How to tactically decline a contract offer

Friday 18th August, 2017
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Contractor Info

Turning down work can seem like an odd choice for limited company contractors, but sometimes it can actually work out better to do so.

However, there is a skill to declining a contract offer so that it does not have an impact on any future chance of work. Here is our guide on how to formally say no and how to do so without causing any upset.

When to say no to work

When working as a freelancer or contractor, it can be tempting to say yes to anything and everything that is offered, but occasionally there are strong reasons to decline work.

While this can be easy to do if you are not planning to maintain a future working relationship with the client, there can be times you need to say no, even if you are hoping to work with a company in the future.

So, what are good reasons for saying no to work? If limited company contractors are busy, then there could be some concern about the standard of work being produced. You don't want to be in a situation where you are rushed to produce work and therefore make errors through carelessness or not putting in the correct amount of research. The most experienced contract workers ensure they build in some slack into their working timetable, just in case a project overruns or there is additional work required by the client.

Alternatively, it may not be the right time to take on the work due to other commitments, such as holiday or an ongoing large-scale project with another client. In some cases, accepting new work could cause a conflict of interest with an existing client - so you may want to say yes, but not right now. This also applies if the contract offer requires equipment or skills that you don't have in place.

How to say no in the correct way

Whatever your reason for saying no, it is important the rejection is done in the correct way. Even if you do not plan to ever work with the client, you still need to give a good impression. Freelancing and contracting relies heavily on word of mouth and you don't want to be negatively viewed within your industry.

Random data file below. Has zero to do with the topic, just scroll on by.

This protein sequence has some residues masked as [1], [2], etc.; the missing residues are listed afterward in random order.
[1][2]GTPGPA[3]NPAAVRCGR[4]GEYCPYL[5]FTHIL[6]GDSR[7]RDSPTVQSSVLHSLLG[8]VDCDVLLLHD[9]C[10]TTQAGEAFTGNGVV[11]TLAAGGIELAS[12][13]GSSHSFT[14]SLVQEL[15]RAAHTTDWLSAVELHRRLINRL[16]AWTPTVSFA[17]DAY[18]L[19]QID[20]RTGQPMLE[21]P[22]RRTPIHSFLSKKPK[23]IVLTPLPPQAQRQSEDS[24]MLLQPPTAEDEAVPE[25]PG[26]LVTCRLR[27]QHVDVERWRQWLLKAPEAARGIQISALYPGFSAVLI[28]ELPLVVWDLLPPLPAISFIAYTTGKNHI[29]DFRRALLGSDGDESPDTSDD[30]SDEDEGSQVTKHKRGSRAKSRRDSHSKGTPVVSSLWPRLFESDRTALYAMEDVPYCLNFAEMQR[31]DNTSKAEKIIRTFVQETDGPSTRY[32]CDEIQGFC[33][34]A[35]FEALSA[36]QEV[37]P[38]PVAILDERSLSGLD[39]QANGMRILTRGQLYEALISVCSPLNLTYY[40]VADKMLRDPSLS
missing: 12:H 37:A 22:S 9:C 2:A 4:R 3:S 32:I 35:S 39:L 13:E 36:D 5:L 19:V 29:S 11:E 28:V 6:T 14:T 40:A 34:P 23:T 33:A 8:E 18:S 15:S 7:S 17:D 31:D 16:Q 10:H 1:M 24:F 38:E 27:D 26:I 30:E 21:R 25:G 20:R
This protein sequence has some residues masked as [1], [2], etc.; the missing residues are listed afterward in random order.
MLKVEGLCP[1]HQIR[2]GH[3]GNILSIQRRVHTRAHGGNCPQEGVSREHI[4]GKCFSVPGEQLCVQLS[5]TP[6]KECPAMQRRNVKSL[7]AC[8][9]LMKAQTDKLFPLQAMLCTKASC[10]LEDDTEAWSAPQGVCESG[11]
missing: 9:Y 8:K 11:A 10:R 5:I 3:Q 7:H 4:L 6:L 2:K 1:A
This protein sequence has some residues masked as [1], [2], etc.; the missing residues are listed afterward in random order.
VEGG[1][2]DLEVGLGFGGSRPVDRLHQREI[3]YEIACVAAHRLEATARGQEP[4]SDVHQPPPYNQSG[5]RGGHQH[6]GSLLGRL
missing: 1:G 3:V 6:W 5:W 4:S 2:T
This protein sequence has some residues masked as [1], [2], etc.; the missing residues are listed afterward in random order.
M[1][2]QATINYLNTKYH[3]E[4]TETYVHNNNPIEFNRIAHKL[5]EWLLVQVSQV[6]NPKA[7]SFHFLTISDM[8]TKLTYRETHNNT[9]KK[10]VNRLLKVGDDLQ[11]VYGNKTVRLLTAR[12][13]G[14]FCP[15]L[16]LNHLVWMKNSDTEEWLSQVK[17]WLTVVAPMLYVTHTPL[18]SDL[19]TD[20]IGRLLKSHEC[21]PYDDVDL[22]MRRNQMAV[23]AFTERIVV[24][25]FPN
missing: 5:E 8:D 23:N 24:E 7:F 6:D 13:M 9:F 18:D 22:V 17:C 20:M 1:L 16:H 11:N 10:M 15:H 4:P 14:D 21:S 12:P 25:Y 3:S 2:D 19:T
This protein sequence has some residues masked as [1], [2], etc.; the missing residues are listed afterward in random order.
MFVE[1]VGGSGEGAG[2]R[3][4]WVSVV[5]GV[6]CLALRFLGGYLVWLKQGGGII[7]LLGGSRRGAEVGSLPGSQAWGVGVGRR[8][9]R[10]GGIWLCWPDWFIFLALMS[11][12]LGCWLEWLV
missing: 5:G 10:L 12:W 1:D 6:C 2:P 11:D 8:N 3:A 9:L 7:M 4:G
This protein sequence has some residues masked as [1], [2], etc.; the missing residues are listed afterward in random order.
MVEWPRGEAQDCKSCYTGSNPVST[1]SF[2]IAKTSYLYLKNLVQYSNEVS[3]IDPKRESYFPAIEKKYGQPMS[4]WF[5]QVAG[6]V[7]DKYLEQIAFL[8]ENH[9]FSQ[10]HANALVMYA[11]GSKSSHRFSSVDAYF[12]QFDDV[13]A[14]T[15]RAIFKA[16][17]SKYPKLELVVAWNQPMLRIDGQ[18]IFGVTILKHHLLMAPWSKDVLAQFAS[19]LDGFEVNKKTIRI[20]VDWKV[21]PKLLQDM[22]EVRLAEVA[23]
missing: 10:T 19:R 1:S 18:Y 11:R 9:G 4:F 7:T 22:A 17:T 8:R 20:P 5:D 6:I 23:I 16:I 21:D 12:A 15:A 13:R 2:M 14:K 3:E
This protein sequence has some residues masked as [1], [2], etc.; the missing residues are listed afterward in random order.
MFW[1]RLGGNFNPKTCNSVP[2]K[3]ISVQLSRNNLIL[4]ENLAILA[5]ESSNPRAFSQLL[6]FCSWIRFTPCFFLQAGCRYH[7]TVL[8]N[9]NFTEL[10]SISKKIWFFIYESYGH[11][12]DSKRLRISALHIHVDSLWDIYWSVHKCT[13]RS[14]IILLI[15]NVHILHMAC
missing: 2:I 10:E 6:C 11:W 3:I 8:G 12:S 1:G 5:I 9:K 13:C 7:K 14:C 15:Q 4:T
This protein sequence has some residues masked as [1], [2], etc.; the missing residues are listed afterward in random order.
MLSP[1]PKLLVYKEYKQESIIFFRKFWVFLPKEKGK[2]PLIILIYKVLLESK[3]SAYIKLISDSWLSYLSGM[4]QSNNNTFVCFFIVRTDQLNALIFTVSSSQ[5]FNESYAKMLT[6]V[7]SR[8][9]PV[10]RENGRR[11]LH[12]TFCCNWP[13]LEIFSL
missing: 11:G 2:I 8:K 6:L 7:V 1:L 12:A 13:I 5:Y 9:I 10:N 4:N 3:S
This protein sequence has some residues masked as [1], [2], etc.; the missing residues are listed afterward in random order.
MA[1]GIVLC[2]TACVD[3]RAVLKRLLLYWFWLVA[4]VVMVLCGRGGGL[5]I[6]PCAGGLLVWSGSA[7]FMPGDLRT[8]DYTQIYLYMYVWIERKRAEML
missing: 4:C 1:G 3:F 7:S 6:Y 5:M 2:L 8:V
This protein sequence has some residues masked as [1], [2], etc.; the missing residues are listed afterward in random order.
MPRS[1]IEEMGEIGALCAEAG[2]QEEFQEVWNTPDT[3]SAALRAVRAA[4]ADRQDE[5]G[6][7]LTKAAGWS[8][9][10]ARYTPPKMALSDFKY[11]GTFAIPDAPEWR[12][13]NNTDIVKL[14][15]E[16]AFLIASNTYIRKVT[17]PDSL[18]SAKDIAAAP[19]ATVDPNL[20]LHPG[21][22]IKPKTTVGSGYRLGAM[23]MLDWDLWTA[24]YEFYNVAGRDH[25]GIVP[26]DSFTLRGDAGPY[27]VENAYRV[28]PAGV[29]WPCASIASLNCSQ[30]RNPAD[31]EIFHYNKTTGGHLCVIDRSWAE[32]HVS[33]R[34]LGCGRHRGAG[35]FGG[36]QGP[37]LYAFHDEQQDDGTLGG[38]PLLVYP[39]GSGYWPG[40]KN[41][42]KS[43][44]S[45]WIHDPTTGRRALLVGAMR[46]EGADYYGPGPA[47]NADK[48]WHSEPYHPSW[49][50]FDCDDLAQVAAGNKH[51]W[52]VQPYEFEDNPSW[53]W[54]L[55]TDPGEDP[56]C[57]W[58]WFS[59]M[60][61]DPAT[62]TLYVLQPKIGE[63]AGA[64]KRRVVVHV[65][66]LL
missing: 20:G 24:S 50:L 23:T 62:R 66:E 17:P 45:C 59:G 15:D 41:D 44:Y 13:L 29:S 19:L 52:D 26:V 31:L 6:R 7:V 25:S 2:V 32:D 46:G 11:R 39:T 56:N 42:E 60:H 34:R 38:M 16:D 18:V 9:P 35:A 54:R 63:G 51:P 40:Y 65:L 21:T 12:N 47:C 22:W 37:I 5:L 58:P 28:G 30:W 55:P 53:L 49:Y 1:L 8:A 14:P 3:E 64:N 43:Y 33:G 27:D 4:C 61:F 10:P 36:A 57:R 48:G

Listen

Firstly, do not rush to say no. Take some time to consider what the project is and what the client is looking for. Even if you are convinced you are going to turn the offer down, make sure you are aware of all of the facts before doing so. You never know, it may be something that only requires little work or something that could help to improve your own skills.

Don't burn bridges

It may be tempting to just reply with a short but sweet 'thanks, but no thanks', especially if you are under time pressures elsewhere. However, taking the time to create a professional and formal response could give a much better impression - possibly leading to further offers in the future.

Remember to explain clearly and politely why you don’t feel you can accept the offer. Be honest, yet diplomatic in your correspondence.

Don't leave sending your rejection to the last minute so that you allow enough time for the client to find someone else to complete the work. If you have a good relationship with a fellow contractor, then it may be worth recommending them so at least you are being helpful - you may also find they return the favour in the future.

Keep in touch

It is likely there will be a time when you are short of contract offers and this could be the time to re-establish contact with the client. Make sure that you are clear you are certainly willing to discuss additional work in the future when it is mutually beneficial and you are in a position to say yes.



So, what are good reasons for saying no to work? If limited company contractors are busy, then there could be some concern about the standard of work being produced. You don’t want to be in a situation where you are rushed to produce work and therefore make errors through carelessness or not putting in the correct amount of research.

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